Seas could rise 6 meters even if govts curb warming

Updated 10 July 2015
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Seas could rise 6 meters even if govts curb warming

OSLO: Sea levels could rise by at least six meters in the long term, swamping coasts from Florida to Bangladesh, even if governments achieve their goals for curbing global warming, according to a study published on Thursday.
Tracts of ice in Greenland and Antarctica melted when temperatures were around or slightly higher than today in ancient thaws in the past three million years, a US-led international team wrote in the journal Science.
And the world may be headed for a repeat even if governments cut greenhouse gas emissions to limit global warming to a United Nations goal of 2 degrees Celsius (3.6 Fahrenheit) above pre-industrial times.
“Present temperature targets may commit Earth to at least six metres sea level rise,” the authors at the Past Global Changes project wrote. Some greenhouse gases can linger for centuries in the atmosphere.
Such a thaw would threaten cities from Beijing to London, and swamp low-lying tropical island states.
Lead author Andrea Dutton, of the University of Florida, said it could take many centuries for a six-meter rise, despite some ancient evidence that more rapid shifts were possible.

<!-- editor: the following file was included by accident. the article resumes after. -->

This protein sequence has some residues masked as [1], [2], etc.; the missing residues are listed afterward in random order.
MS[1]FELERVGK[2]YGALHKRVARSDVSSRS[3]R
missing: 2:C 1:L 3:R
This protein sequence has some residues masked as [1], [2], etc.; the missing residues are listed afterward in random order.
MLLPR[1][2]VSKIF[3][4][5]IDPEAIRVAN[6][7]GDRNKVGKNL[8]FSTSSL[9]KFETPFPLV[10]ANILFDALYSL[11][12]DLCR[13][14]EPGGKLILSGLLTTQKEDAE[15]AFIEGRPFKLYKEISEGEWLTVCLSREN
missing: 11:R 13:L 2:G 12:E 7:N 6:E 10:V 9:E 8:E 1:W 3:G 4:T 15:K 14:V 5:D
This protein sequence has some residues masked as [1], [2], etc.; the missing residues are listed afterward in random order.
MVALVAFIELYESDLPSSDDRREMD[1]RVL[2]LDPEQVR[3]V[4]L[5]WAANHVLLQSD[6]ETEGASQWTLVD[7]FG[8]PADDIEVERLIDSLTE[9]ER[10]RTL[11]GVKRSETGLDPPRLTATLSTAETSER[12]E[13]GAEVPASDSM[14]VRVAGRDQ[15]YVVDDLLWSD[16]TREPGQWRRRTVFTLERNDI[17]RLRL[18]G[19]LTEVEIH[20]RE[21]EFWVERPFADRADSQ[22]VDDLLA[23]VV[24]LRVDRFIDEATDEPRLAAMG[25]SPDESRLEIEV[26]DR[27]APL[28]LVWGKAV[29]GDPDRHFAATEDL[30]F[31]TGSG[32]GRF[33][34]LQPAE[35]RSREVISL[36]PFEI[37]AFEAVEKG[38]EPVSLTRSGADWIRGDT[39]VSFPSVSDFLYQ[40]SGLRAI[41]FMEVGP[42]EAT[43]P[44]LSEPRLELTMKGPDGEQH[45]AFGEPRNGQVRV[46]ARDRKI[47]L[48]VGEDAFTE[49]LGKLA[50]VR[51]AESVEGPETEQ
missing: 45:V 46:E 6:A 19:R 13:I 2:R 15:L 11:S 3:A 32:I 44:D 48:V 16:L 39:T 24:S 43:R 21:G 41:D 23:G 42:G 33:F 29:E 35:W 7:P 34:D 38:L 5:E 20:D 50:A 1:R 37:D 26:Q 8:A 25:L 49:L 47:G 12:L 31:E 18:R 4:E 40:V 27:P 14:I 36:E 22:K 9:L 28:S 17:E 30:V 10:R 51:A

“This is a long-term projection. It’s not going to happen the day after tomorrow,” she told Reuters.
The United Nations’ panel of climate scientists said in 2013 that global warming could push up world sea levels by 26 to 82 cm (10 to 32 inches) by the late 21st century, on top of a 19 cm gain since 1900. Thursday’s study, based on studies of everything from ancient ice to fossil corals, said sea levels rose by between six and nine metres in a warm period about 125,000 years ago when temperatures were similar to those of today.
Ocean levels gained between six and 13 metres 400,000 years ago when temperatures were up to about 1C warmer than present.
And in a warm period three million years ago, sea levels were also at least six metres higher than now. The ancient shifts were probably linked to natural variations in the Earth’s orbit around the sun.


Nigeria votes for a new president after delay

International and local electoral observers arrive to attend briefing by the chairman of the Nigerian Independent National Electoral Commission (INEC) about preparations for the rescheduled general elections in Abuja, on February 20, 2019. (AFP)
Updated 23 February 2019
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Nigeria votes for a new president after delay

  • Neither has produced evidence and the elections watchdog has worked round the clock to overcome difficulties in delivering materials, which it had blamed for the postponement

ABUJA: Nigerians vote for a new president on Saturday after a week-long delay that has raised political tempers, sparked conspiracy claims and stoked fears of violence.
Some 120,000 polling stations were due to open at 0700 GMT, from megacity Lagos and the oil hub Port Harcourt in the south, to ancient Kano in the north and the country’s rural heartlands.
Results are expected from early next week, with the winner gaining control of Africa’s most populous nation and leading oil producer for four years.
In a crowded field of 73 presidential hopefuls, the two frontrunners — incumbent Muhammadu Buhari, 76, and former vice president Atiku Abubakar, 72 — are expected to vote in their home towns.